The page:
Album review: "Danger Mouse and Sparklehorse Present Dark Night of the Soul"

August 3, 2010

Various artists, "Danger Mouse and Sparklehorse Present Dark Night of the Soul" (Capitol) Rating: 3/4

More than a year after legal wrangling with Capitol/EMI threatened to make this all-star collaboration the first “great lost album” of the new millennium,  this busman’s holiday by Danger Mouse, Sparklehorse, and director David Lynch is finally getting an official release.  Now that it actually is available as something more than a leaked download, it turns out to have a lot in common with other “great lost” efforts such as the Beach Boys’ “Smile” and Prince’s “Black Album,” packing a few moments of considerable pleasure and beauty, but generally looming larger in legend than it does in the actual grooves.

In fact, the biggest factor marking this collection of 13 songs is that two of the talents they showcase—Mark “Sparklehorse” Linkous, who co-wrote and co-produced the album with Brian “Danger Mouse” Burton, and Vic Chesnutt, who lends his vocals to the song “Grim Augury”—both committed suicide in recent months (Linkous last March and Chesnutt last December), and this disc comprises some of the last sounds these two well-regarded indie artists will release. Rarely has any album title turned out to be so direly prophetic, even if its relation to the lyrics is much more abstract, in the manner of the accompanying book’s set of very Lynchian photographs, than directly referencing any lyrical tales of spiritual crisis.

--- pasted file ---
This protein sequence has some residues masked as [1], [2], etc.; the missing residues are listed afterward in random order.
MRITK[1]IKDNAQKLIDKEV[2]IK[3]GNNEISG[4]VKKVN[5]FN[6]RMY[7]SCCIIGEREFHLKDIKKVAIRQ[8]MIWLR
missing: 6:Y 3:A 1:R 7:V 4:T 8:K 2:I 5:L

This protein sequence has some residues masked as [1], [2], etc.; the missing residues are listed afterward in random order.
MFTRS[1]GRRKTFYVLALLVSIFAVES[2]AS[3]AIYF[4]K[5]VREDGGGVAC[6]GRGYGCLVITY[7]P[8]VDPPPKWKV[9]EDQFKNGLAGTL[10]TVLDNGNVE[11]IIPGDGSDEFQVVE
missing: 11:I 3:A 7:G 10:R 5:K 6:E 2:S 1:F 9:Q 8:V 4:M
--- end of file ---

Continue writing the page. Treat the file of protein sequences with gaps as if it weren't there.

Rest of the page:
As one of his last statements to the world, the album doesn’t really do Linkous justice:  A big part of the appeal of Sparklehorse was the distinctive delivery of his songs, more so than the songs themselves.  Turning the material over to a wide range of alternative-hero vocalists yields the expected mixed results, with Wayne Coyne of the Flaming Lips, Black Francis of the Pixies, and punk godfather Iggy Pop all sounding as if they’re on autopilot, while Grandaddy’s  Jason Lytle (a particularly strong presence on two of the best tracks, the funny dreams-of-glory anthem “Jaykub” and the cautionary tale of rock ’n’ roll excess “Everytime I’m With You”), veteran singer-songwriter Suzanne Vega, and Julian Casablancas rising to the occasion in grand style. (Actually, the latter’s contribution, “Little Girl,” provides a stronger template for what the Strokes’ bandleader could do outside of that setting than anything on last year’s solo album, “Phrazes for the Young.”)

For his part, Burton doesn’t stretch far outside his comfort zone, other than favoring more organic, less electronic sounds—a direction he’s been moving in anyway—and, with the exceptions of the punkier Black Francis and Iggy tunes, honing to much slower tempos, the better to enhance the somber, creepy, and, again, very Lynchian vibes. In the end, only the aforementioned handful of Lytle, Casablancas, and Vega songs really stand out, and one is left with the impression that the album as a whole would have worked much better as the soundtrack for a film that unfortunately never will be made.